In today’s fast moving and highly competitive digital marketplace, it is more important than ever that you and your brand make a good first impression on a potential client. Despite the numerous ways to connect with people online, it’s still very much true that nothing quite sells like a real person, and having a genuine connection or affinity with the person you’re talking to. In fact last year Liene Stevens of Splendid Communications published the results of an extensive survey of thousands of engaged and newly married couples which reported just that. 97% of couples said that a potential wedding supplier’s personality was either ‘very important’ or ‘mattered’.
So how can we utilise this knowledge and better get our personalities across online? As we all know, potential clients are more than likely to check out our websites and blogs before making any actual communication. Of course we can wax lyrical in writing about how fantastic we are and tell them why we’re the perfect wedding supplier for them, but there really is nothing like actually showing them. Unless you’re a fantastic writer, it can actually be difficult to convey yourself or your business in the best way with text alone. Copywriters can be great of course, but in an industry where being personable and authentic is so important, having someone else write about you will never be the same as you speaking to your clients directly.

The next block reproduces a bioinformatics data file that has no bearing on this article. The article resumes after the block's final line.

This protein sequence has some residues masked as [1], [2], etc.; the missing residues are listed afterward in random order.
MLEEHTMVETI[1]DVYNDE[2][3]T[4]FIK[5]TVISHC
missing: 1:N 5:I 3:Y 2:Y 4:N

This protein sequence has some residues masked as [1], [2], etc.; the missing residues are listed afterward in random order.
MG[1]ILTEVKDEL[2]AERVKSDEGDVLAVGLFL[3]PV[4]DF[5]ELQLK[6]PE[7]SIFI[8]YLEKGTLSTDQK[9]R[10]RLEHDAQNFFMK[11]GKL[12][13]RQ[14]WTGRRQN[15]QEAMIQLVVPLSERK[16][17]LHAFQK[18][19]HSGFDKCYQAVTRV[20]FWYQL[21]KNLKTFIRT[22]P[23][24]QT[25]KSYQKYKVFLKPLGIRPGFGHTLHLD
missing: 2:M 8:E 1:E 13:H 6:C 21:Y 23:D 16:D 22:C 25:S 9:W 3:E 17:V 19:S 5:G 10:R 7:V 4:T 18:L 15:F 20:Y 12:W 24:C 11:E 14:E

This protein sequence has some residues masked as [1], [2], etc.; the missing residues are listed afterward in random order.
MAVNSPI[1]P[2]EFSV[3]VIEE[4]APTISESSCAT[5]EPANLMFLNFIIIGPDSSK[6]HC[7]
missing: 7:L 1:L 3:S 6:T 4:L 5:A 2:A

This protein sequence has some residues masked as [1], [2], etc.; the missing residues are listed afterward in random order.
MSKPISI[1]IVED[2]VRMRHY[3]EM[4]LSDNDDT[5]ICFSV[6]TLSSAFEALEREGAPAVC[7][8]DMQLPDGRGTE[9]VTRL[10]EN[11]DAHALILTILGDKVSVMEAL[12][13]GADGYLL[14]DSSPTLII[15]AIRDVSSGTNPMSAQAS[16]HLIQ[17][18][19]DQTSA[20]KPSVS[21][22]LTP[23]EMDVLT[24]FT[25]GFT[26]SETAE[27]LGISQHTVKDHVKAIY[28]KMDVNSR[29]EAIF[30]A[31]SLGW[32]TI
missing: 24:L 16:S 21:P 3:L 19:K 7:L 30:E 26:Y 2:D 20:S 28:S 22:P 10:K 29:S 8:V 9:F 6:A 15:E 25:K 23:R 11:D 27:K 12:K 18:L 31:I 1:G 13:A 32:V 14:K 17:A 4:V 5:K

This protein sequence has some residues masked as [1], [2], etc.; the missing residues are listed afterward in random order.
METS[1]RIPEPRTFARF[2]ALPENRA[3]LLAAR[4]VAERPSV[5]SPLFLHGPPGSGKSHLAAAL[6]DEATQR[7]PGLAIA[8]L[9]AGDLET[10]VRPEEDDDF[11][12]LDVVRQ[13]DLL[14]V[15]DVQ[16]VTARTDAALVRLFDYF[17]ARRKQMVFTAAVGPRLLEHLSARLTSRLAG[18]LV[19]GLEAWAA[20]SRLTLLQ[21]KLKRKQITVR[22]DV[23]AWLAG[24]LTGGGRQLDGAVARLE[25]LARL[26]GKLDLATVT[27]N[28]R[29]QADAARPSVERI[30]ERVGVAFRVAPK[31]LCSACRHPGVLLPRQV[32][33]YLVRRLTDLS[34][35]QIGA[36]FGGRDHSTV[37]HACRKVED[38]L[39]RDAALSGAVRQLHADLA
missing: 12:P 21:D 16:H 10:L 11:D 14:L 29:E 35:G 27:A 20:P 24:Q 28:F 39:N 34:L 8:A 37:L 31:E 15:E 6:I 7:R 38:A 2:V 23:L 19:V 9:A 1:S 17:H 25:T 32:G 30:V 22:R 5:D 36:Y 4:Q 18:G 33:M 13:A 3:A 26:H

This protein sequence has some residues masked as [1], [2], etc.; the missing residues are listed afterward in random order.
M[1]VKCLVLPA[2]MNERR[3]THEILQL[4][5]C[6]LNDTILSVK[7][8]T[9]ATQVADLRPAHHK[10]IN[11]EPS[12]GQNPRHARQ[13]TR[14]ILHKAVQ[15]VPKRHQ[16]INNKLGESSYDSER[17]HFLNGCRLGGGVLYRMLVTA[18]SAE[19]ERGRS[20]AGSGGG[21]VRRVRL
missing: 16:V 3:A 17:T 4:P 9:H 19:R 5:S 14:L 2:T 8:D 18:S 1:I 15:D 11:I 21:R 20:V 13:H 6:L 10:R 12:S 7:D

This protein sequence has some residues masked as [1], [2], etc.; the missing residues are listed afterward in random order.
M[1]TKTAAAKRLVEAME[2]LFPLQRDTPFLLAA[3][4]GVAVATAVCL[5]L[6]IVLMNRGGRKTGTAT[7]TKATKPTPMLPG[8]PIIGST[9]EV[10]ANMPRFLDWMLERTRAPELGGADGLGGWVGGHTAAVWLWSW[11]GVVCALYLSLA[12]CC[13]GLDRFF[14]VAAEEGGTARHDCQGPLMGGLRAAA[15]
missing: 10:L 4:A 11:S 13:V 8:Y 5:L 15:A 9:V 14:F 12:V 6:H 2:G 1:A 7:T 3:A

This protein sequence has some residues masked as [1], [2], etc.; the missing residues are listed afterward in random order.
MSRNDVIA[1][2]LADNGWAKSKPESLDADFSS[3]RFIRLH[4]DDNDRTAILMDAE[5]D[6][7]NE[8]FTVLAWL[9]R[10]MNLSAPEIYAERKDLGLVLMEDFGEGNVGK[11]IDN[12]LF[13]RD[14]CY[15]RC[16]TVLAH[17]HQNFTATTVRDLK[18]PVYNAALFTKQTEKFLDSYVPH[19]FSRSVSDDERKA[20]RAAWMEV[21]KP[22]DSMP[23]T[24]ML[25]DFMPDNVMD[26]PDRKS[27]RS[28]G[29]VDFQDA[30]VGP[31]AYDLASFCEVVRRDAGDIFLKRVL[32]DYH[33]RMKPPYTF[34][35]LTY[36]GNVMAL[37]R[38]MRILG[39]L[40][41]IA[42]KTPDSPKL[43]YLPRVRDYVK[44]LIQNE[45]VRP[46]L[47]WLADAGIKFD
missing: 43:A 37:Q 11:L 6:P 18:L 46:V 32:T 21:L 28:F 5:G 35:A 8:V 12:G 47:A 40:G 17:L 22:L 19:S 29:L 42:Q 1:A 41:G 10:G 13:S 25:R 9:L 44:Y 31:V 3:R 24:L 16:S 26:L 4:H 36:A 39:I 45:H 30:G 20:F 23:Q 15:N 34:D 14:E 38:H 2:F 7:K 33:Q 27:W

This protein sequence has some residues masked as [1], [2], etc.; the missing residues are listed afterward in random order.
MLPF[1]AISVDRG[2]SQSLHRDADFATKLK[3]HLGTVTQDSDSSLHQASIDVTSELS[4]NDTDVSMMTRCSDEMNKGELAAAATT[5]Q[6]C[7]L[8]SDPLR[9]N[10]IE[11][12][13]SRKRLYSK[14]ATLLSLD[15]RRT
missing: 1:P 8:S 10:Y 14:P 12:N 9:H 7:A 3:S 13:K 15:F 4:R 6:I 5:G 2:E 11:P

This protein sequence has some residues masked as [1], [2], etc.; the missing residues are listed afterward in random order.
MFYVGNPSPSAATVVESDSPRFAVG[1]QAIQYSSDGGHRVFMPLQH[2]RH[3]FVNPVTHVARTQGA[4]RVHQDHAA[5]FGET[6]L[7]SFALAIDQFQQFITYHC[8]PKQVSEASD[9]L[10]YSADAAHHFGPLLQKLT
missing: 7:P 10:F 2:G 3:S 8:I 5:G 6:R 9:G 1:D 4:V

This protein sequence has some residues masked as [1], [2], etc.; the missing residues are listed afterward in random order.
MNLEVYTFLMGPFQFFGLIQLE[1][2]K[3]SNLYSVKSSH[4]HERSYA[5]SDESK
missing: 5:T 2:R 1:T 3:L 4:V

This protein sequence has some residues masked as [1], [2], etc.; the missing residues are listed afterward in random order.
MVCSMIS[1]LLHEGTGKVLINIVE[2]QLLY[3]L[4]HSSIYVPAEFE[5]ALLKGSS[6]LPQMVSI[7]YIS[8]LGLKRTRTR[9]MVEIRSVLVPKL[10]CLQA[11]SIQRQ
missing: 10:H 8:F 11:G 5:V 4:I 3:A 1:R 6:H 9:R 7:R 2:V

So today I want to encourage you to do something scary. I want you to think about the using video to do it. We all know that the actual words you say are not the most vital part of communication. Body language, tone of voice and inflection are just as, if not often more, important when showing people who you are. So what could be a better tool for showing off your best bits than a video?
There are numerous statistics to back up the theory that the use of video online is on the rise. According to Forrester Research only 20% of web visitors will sit and read the majority of the text on a website, whereas 80% will sit and watch the same content when presented in the form of a short video. They also found that adding video to your website makes your site six times more likely to convert a ‘browser’ into a paying customer.
Image: Tartine and Apron Strings
I went searching for some inspirational business posts again this week, and as usual the interwebz did not disappoint…
♥ How to get the guts to go freelance
♥ Did you know that 85% of engaged couples in the UK read wedding blogs?
♥ Five easy ideas for your next blog post series
♥ How to be your own best copy editor
♥ Great tips for photographing wedding details - and making the most of weddings without lots of details
♥ The four rules of highly successful bloggers
♥ 10 apps that will simplify your blogging business
♥ Emma wrote about shouting and hiding…
♥ French blogger Garance Dore wrote openly about how she makes money as a blogger
♥ What comes first, motivation or action?
♥ Shauna shared her side of the story behind the epic (and on-going!) project that has been branding Rock n Roll Bride!